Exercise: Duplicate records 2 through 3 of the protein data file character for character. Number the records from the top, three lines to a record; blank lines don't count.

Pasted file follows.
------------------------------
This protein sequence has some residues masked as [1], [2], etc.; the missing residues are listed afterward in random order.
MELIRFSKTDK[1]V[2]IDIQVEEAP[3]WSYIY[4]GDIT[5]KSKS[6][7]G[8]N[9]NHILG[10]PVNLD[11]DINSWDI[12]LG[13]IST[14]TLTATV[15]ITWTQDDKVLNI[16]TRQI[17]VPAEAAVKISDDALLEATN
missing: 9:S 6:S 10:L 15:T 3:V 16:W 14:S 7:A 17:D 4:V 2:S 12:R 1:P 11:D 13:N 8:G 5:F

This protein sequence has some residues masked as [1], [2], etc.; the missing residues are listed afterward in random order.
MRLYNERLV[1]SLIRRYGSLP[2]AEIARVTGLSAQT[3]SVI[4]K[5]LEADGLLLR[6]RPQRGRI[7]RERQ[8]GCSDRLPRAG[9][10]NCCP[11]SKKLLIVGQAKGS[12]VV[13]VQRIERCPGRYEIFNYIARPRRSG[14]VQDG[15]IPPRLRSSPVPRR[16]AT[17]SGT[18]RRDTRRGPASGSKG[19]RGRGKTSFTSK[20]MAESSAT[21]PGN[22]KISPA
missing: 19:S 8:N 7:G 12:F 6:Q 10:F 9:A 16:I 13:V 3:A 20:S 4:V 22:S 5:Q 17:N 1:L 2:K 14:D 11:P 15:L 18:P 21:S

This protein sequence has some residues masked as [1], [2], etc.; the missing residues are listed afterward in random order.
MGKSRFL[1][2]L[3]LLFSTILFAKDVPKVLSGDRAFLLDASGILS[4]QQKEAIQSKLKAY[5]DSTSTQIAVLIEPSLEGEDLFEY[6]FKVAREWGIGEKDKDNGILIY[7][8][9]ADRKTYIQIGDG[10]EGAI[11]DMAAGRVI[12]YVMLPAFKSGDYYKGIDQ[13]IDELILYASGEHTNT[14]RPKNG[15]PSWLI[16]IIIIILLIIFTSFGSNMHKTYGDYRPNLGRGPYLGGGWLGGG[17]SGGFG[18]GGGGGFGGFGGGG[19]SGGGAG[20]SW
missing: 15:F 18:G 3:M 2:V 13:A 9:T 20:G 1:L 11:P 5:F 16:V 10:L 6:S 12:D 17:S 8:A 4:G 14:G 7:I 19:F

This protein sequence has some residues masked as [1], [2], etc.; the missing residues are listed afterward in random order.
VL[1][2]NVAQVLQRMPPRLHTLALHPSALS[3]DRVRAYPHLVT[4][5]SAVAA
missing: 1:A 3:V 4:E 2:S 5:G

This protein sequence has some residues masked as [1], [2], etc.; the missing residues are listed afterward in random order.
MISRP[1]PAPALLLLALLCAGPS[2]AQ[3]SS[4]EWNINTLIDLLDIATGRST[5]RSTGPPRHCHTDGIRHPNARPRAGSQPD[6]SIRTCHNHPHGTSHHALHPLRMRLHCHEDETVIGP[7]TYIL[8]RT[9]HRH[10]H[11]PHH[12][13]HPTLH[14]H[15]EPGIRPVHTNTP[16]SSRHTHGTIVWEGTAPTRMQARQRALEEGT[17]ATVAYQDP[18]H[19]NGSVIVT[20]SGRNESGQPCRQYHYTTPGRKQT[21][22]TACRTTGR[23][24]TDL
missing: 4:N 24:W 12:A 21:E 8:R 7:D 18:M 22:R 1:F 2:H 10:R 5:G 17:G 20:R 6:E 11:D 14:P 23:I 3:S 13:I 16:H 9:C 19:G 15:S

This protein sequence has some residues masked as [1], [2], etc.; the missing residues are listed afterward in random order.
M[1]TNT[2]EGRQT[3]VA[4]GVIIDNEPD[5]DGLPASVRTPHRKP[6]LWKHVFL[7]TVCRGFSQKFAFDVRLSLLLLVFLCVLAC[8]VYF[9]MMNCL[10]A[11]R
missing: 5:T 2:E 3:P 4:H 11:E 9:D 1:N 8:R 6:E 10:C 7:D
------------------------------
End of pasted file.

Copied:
This protein sequence has some residues masked as [1], [2], etc.; the missing residues are listed afterward in random order.
MRLYNERLV[1]SLIRRYGSLP[2]AEIARVTGLSAQT[3]SVI[4]K[5]LEADGLLLR[6]RPQRGRI[7]RERQ[8]GCSDRLPRAG[9][10]NCCP[11]SKKLLIVGQAKGS[12]VV[13]VQRIERCPGRYEIFNYIARPRRSG[14]VQDG[15]IPPRLRSSPVPRR[16]AT[17]SGT[18]RRDTRRGPASGSKG[19]RGRGKTSFTSK[20]MAESSAT[21]PGN[22]KISPA
missing: 19:S 8:N 7:G 12:F 6:Q 10:F 9:A 16:I 13:V 3:A 20:S 4:V 22:S 5:Q 17:N 1:L 2:K 14:D 11:P 15:L 18:P 21:S

This protein sequence has some residues masked as [1], [2], etc.; the missing residues are listed afterward in random order.
MGKSRFL[1][2]L[3]LLFSTILFAKDVPKVLSGDRAFLLDASGILS[4]QQKEAIQSKLKAY[5]DSTSTQIAVLIEPSLEGEDLFEY[6]FKVAREWGIGEKDKDNGILIY[7][8][9]ADRKTYIQIGDG[10]EGAI[11]DMAAGRVI[12]YVMLPAFKSGDYYKGIDQ[13]IDELILYASGEHTNT[14]RPKNG[15]PSWLI[16]IIIIILLIIFTSFGSNMHKTYGDYRPNLGRGPYLGGGWLGGG[17]SGGFG[18]GGGGGFGGFGGGG[19]SGGGAG[20]SW
missing: 15:F 18:G 3:M 2:V 13:A 9:T 20:G 1:L 11:P 5:F 16:V 10:L 6:S 12:D 17:S 8:A 4:G 14:G 7:I 19:F